When you drive your car in South Carolina, you must at least carry liability insurance and uninsured motorist coverage of $25k/$50k for bodily injury, and $25k for property damage. The South Carolina Financial Responsibility Act requires this so that motorists always have a means to pay for the damage and injuries they cause or sustain themselves in an accident.
Make sure that your insurer has entered your information into SC's Automobile Liability Insurance Reporting (ALIR) System. When you are registering your car at the Department of Motor Vehicle (DMV), they will verify your insurance status and coverage amount through the ALIR. South Carolina law enforcement officers can ask for your proof of insurance when they pull you over; show them your insurance ID card. Otherwise, if you have one of the alternative proof of financial responsibility (covered in the end of article), a certificate of bond or deposit may be used as proof.
South Carolina Required Car Insurance Coverage
|SC Required Min. Limits|
Bodily Injury (BI)
|$25,000 per person / $50,000 per accident|
Property Damage (PD)
|$25,000 per accident|
Uninsured Motorist Bodily Injury (UMBI)
|$25,000 per person / $50,000 per accident|
South Carolina Car Insurance Minimum Requirements
A car insurance policy that meets the SC requirements includes three types of coverage: bodily injury, property damage – together referred to as the liability insurance – and uninsured motorist. These coverages, with their respective required amounts (limits), protect you these ways:
Bodily Injury (BI): whenever you accidentally cause a crash in South Carolina that results in someone’s injuries, you are responsible for the other party’s medical bills. BI pays for that portion of your responsibility, up to $25,000 per injured person and a total of $50,000 per accident (when more than one person is injured). Your insurer will also pay for a lawyer in case the other driver sues you.
Property Damage (PD): when the accident you cause results in someone else’s property damage, such as damage to the other driver’s car, your PD kicks in to pay for you up to $25,000 per accident. Your own car would either be your own responsibility, or something that you'd have covered under collision and comprehensive insurance (two optional additions).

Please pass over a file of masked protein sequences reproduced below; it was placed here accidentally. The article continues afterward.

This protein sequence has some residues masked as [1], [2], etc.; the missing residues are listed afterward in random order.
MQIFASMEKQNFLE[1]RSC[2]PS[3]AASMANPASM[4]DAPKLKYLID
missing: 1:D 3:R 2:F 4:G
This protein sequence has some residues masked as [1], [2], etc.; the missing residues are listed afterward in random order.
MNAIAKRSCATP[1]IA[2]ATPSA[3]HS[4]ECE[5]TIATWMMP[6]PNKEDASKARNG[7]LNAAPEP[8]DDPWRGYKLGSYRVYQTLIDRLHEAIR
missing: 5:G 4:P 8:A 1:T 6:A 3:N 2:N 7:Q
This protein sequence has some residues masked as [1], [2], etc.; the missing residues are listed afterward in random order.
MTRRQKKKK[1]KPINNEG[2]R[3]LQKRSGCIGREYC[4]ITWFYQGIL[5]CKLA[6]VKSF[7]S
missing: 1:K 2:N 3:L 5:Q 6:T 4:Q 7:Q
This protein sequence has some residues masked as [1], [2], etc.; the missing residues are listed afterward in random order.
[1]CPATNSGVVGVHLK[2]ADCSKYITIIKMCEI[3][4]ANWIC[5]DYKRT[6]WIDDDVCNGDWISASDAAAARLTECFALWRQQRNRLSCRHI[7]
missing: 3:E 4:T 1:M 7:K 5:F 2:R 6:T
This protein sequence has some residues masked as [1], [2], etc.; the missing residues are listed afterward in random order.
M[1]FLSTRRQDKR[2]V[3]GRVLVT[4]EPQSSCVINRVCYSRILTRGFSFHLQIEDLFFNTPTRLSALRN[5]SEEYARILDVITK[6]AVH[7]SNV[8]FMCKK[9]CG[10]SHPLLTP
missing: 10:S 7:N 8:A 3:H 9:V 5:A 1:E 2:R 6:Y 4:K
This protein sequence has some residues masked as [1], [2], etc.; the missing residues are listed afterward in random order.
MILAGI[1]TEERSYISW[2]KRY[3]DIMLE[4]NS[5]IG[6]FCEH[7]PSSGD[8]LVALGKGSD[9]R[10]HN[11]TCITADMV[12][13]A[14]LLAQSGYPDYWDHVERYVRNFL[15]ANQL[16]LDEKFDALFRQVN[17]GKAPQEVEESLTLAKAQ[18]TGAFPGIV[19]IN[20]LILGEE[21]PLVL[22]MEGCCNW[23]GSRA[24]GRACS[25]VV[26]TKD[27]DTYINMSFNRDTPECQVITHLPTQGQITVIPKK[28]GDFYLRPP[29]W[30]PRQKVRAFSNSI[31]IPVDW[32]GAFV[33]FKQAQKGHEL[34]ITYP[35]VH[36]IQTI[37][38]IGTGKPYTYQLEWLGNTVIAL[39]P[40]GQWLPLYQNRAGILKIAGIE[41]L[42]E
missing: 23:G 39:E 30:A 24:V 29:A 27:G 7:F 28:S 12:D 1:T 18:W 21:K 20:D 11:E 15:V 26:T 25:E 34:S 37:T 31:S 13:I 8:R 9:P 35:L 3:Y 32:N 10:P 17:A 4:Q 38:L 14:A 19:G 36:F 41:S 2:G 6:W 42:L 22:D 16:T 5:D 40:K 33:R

Uninsured Motorist Bodily Injury (UMBI): this coverage is meant to protect you during an accident caused by an uninsured driver - up to $25,000 per person on your car and total of $50,000 per accident, UMBI pays for your medical bills in place of the uninsured driver’s insurer, if he or she had any. Note that in South Carolina, you will need to pay $200 of the cost (deductible) before your UMBI coverage kicks in.
South Carolina Uninsured Motorist Registration
The only exception to the minimum coverage requirements in South Carolina is when you apply to and are approved by the Uninsured Motorist Registration. By paying a $550 annual fee, the DMV will approve your vehicle registration even without a policy, provided that you meet all of the following qualifications:
- Both you and any other driver in your household have been licensed to drive for at least 3 years.
- You are not carrying an SR-22 at the time of application.
- You have not been involved in any accident nor had any traffic violations in the past 3 years.
However, note that the $550 annual fee is not a refundable deposit, and in the event of an accident, you will be completely on your own to bear the financial burden. As soon as you get ticketed or cause an accident, your SC registration will be canceled, and you must get a liability policy.
Alternative Proof of Financial Responsibility
When you are involved in an accident, failure to provide proof of insurance in time may result in license and registration suspension, as well as a mandatory Proof of Financial Responsibility (SR22) filing. SR22 is a document filed by your insurer that proves you have a liability policy meeting the state mandated coverage. If for some reason, you do not want to purchase an auto insurance policy or register as an uninsured driver, here are several alternatives that the DMV may accept as your proof:
- Surety Bond: a surety bond issued by a surety company licensed in South Carolina and good for payments in the event of an accident you cause. Specifically, it is a promise that in case you cannot fully satisfy all the judgments against you, the SC surety company will pay in your place up to at least the same amount as an insurer would under a minimum liability policy (for both bodily injuries and property damage). The surety company will ask you for to reimburse its payments. File a copy of the bond with the DMV to get a certificate of insurance.
- Real Estate Bond: a bond signed by two other individuals, both real estate owners in South Carolina with a combined value in equities of $150,000 or more, and approved by a county judge where the properties are located. The bond is a surety that in case you fail to satisfy all judgments against you, including payments for any bodily injuries or property damage you cause in an accident, the two individuals will take up the responsibility. Any property listed on the bond may be taken as debt to satisfy a judgment, so you will need to specify on the bond how much liability each property will account for. When the court clerk officially files a record of the bond with the DMV, you will get a certificate as proof.
- Cash/Security Deposit: a cash or security – such as government notes or bonds – deposited in the amount of $35,000 with the South Carolina State Treasurer. This deposit will be used to satisfy your dues to the other party in an accident you're at fault for. You may only use this a means of proof if there were no prior unsatisfied judgments against you.